Kick Out the Jams: Jibes, Barbs, Tributes, and Rallying Cries from 25 Years of Music Writing
“Improbably, perhaps, for a work of music criticism, Kick Out the Jams is as revealing a first draft of history from those cumulatively calamitous three-and-a-half decades as you’re likely to find anywhere.”
At a summer 2017 book launch event for Daniel Wolff’s Grown-Up Anger: The Connected Mysteries of Bob Dylan, Woody Guthrie, and the Calumet Massacre of 1913, Wolff shared the stage with his friend and colleague Dave Marsh, who by then was known to refer to himself as “the Methuselah of rock critics” (perhaps an ironic designation for a writer who counts a book titled Before I Get Old—the definitive history of The Who—among his best known works).
Following Wolff’s and Marsh’s remarks, as a spirited question-and-answer session kicked in, a 60-ish couple stepped together to the microphone and earnestly thanked Marsh for his two landmark Bruce Springsteen biographies, Born to Run (1979) and Glory Days (1987). Then they lauded both Marsh and Springsteen (but especially Springsteen) for their lifelong commitment to progressive ideals. Anyone in the room who knew Marsh’s work beyond those two books also knew he was about to ruin their night.
“Bruce Springsteen, progressive?” Marsh scoffed. “No. Moral? Absolutely. If Bruce were truly progressive, he never would have stumped for that corporatist centrist Barack Obama.” The mortified couple quickly gathered their belongings and slipped out of the venue.
Those familiar with the breadth of Dave Marsh’s work know the deep, thoughtful, and genuine humanity that runs through all of it, but they also know Marsh’s unwavering aversion to conceding any point that matters. While reading the remarkable new anthology of Marsh’s work, Kick Out the Jams: Jibes, Barbs, Tributes, and Rallying Cries from 35 Years of Music Writing—co-edited by Wolff and music journalist Danny Alexander—one is struck again and again by his unflinching sense of mission, whether Marsh is writing about Springsteen or Elvis or Kurt Cobain or his beloved MC5, or delivering unimpeachable, scorched-earth jeremiads against the RIAA, the PMRC, Ronald Reagan, Al Gore, either George Bush, or that strangest of Bush II bedfellows Paul “Bono” Hewson.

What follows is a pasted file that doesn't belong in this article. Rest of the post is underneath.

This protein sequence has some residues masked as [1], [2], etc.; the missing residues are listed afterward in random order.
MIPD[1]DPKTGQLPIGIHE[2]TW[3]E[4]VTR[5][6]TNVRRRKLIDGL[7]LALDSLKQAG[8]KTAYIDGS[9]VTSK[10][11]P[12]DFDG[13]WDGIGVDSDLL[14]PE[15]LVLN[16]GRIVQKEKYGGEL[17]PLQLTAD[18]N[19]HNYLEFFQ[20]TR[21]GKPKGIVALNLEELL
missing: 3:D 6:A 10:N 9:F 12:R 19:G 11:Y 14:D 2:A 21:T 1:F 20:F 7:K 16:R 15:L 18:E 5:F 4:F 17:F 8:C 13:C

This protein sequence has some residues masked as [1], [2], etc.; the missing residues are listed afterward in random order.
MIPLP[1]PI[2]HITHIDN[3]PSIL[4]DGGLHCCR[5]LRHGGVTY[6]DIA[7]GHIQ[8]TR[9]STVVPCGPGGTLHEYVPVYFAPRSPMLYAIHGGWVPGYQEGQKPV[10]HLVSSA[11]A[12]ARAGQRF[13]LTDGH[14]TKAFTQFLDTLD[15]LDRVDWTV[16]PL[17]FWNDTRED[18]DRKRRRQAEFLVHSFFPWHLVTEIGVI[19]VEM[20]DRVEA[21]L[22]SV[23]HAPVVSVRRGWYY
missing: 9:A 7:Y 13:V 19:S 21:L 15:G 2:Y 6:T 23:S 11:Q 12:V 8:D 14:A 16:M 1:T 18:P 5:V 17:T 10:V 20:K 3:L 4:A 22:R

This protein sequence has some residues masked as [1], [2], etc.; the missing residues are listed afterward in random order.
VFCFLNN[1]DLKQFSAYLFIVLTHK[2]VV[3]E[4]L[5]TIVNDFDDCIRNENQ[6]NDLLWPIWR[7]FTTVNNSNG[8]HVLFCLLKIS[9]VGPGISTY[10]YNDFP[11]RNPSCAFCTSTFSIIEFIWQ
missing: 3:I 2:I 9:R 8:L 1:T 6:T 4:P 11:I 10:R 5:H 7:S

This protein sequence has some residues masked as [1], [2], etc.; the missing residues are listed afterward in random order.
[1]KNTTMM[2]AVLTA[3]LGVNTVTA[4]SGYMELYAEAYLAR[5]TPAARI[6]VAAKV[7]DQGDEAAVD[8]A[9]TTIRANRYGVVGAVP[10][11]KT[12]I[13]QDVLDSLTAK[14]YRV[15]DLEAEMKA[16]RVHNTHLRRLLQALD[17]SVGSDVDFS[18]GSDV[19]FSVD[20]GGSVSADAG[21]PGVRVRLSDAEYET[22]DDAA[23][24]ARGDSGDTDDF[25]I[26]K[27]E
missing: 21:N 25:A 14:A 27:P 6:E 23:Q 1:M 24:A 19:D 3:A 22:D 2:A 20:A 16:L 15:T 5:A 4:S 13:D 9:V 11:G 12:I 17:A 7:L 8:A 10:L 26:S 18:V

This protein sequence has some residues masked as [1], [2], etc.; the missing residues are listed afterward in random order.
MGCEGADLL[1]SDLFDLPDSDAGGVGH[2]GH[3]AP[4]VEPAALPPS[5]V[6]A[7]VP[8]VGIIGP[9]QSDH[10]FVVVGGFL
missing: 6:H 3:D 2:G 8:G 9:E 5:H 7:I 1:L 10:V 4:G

It’s never been just about the music with Dave Marsh, from his early days with Creem and Rolling Stone to the more overtly political Rock and Rap Confidential, which Marsh co-founded in 1982 (the first year covered in Kick Out the Jams’ 35-year span). But when he digs deep into the music, as in stunning pieces on gospel singer Dorothy Love Coates, singer-songwriter Patty Griffin, or the late, lamented Dylan interpreter for the ages Jimmy LaFave, the precision and perceptiveness of Marsh’s writing and its uncanny ability to make a reader feel like they’ve grown new ears remain unequaled.
But even when Marsh is focused the most on music, his work is never just about the music. As Marsh writes in a mesmerizing and typically expansive and illuminating piece on Coates: “Dorothy Love Coates recorded perhaps her most piercing, mesmerizing song, ‘The Strange Man,’ in the spring of ’68, about the time that Dylan was making The Basement Tapes and John Wesley Harding. Coates’s gospel matches any dream of St. Augustine or wheels-on-fire vision. And in its attempt to exorcise the catastrophe of the end of Dr. King’s dream and, at the same time, hold on to the possibility of grace and salvation, it ranks among the great acts of faith set to music.”
Like all of Marsh’s work dating back at least as far as his unforgettable contribution to Greil Marcus’s 1978 anthology Stranded: Rock ’n’ Roll for a Desert Island (Marsh submitted a playlist titled “Onan’s Greatest Hits”), his writing has always had its laugh-out-loud moments, even when that humorous tone underscores a more sobering point. Along with Born to Run, The Heart of Rock ’n’ Soul: The 1,001 Greatest Singles Ever Made, is arguably Marsh’s best-known and best-loved book; more than Stranded or Marsh’s contribution to it, The Heart of Rock ’n’ Soul is the ultimate desert island read, with the proviso that it be accompanied by a turntable and a crate of 45RPM records—the essential guidebook for a journey into those records’ unfathomable depths.
By contrast, Kick Out the Jams would serve admirably as a poignant back-to-the-world primer, a useful answer to anyone lost at sea from 1982 to 2017 who might reasonably ask what they missed. Improbably, perhaps, for a work of music criticism, Kick Out the Jams is as revealing a first draft of history from those cumulatively calamitous three-and-a-half decades as you’re likely to find anywhere.
Consider the prescience of its first entry, “Elvis: The New Deal Origins of Rock ’n’ Roll,” published in December 1982, on what Reaganism would cost the country (and its convincing and career-defining articulation of why such topics belong in music magazines).